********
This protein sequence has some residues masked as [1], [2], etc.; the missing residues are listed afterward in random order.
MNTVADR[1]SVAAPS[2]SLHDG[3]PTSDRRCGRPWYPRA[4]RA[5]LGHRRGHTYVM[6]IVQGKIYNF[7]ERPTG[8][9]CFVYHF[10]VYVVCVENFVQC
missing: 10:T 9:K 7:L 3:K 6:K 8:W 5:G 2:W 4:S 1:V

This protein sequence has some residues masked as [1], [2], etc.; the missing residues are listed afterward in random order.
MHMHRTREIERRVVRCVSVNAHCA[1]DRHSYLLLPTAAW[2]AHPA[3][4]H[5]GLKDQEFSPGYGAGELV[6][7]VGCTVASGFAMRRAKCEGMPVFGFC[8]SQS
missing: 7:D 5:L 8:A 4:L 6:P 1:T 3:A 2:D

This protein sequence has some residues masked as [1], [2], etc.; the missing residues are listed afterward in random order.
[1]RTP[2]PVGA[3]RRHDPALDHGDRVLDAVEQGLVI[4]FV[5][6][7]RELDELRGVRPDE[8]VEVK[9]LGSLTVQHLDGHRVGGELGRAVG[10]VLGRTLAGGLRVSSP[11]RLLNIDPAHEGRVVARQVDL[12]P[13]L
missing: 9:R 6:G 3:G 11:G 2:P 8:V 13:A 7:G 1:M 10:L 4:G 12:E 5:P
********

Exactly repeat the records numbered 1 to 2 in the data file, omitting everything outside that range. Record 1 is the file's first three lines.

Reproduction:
This protein sequence has some residues masked as [1], [2], etc.; the missing residues are listed afterward in random order.
MNTVADR[1]SVAAPS[2]SLHDG[3]PTSDRRCGRPWYPRA[4]RA[5]LGHRRGHTYVM[6]IVQGKIYNF[7]ERPTG[8][9]CFVYHF[10]VYVVCVENFVQC
missing: 10:T 9:K 7:L 3:K 6:K 8:W 5:G 2:W 4:S 1:V

This protein sequence has some residues masked as [1], [2], etc.; the missing residues are listed afterward in random order.
MHMHRTREIERRVVRCVSVNAHCA[1]DRHSYLLLPTAAW[2]AHPA[3][4]H[5]GLKDQEFSPGYGAGELV[6][7]VGCTVASGFAMRRAKCEGMPVFGFC[8]SQS
missing: 7:D 5:L 8:A 4:L 6:P 1:T 3:A 2:D